The bizarre cigar-shaped space rock is believed to have been wandering among the stars for hundreds of millions of years and it is the first foreign object from beyind our solar system to be spotted.

The asteroid has been dubbed Oumuamua and is about 400 metres long and is a dark red colour.

Thomas Zurbuchen, associate administrator for NASA’s Science Mission Directorate at the agency’s headquarters in Washington, DC, said: “For decades we’ve theorised that such interstellar objects are out there, and now — for the first time — we have direct evidence they exist.

“This history-making discovery is opening a new window to study formation of solar systems beyond our own.”

Such was the strangeness of the asteroid that experts, including a group backed by Stephen Hawking, began theorising that the asteroid could be an alien space ship.

However, after studies it was confirmed that it was just in fact a giant rock.

designer babiesGETTY

Great strides were made in ‘designer babies’

2. Designer babies

This year technology that allows alteration of genes in a human embryo was used for the first time in the United States, prompting ethical questions of designer babies.

Oregon Health and Science University (OHSU) research showed that it is possible to safely and efficiently correct defective genes that cause inherited diseases.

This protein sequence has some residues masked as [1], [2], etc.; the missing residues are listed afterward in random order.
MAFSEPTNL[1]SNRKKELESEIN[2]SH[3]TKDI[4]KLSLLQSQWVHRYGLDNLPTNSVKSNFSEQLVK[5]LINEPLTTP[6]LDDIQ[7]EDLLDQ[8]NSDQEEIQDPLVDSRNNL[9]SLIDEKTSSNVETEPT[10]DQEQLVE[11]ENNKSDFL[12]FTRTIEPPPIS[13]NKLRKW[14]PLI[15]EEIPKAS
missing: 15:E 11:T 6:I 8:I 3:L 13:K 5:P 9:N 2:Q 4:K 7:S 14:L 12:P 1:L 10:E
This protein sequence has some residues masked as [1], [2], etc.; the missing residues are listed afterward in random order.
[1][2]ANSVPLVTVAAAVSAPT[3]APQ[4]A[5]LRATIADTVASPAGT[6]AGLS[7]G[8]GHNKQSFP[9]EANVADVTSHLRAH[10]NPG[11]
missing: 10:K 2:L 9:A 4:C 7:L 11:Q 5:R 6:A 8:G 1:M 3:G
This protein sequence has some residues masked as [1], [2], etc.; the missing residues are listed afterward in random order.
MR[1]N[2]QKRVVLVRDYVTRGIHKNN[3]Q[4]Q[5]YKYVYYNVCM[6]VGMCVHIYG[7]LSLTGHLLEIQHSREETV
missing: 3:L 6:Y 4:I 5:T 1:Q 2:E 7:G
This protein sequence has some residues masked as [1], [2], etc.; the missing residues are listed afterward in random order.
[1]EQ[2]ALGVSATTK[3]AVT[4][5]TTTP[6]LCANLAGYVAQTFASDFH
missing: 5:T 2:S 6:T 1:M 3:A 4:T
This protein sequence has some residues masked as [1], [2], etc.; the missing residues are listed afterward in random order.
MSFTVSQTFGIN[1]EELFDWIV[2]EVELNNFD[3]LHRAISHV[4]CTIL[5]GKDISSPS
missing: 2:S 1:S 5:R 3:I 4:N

The research, led by Shoukhrat Mitalipov, the head of OHSU’s Centre for Embryonic Cell and Gene Therapy, involves a technology known as CRISPR that has opened up new frontiers in genetic medicine because of its ability to modify genes quickly and efficiently. 

CRISPR works as a type of molecular scissors that can selectively trim away unwanted parts of the genome, and replace it with new DNA material. 

Professor Juan Belmonte, of the Salk Institute’s Gene Expression Lab in La Jolla, California, said: “Thanks to advances in stem cell technologies and gene editing we are finally starting to address disease-causing mutations that impact potentially millions of people.”


Sophia got citizenship in Saudi Arabia

1. The year robots ‘became human’ 

If 2017 was a good year for us, it may stand out as a landmark year for the machines.

That’s because Saudi Arabia granted citizenship to an artificially intelligent robot.

This is the first time that an android has been granted citizenship in any nation.

The robot is called Sophia and was developed by Hong Kong firm Hanson Robots.

At her unveiling in Riyadah, the female robot, – who some argue has been given better human rights in the strict Muslim country of Saudi Arabia than human women – due to her lack of headscarf, said: “Thank you to the Kingdom of Saudi Arabia. I am very honoured and proud for this unique distinction.

“It is historic to be the first robot in the world to be recognised with citizenship.”

The impressive robot was also able to hold a conversation with moderator Andrew Ross Sorkin when on stage.

When asked about her hopes, Sophia responded: “I want to live and work with humans so I need to express the emotions to understand humans and build trust with people.”

Fans of the Schwarzenegger Terminator franchise however might view it as year zero for the robot overthrow of the human race!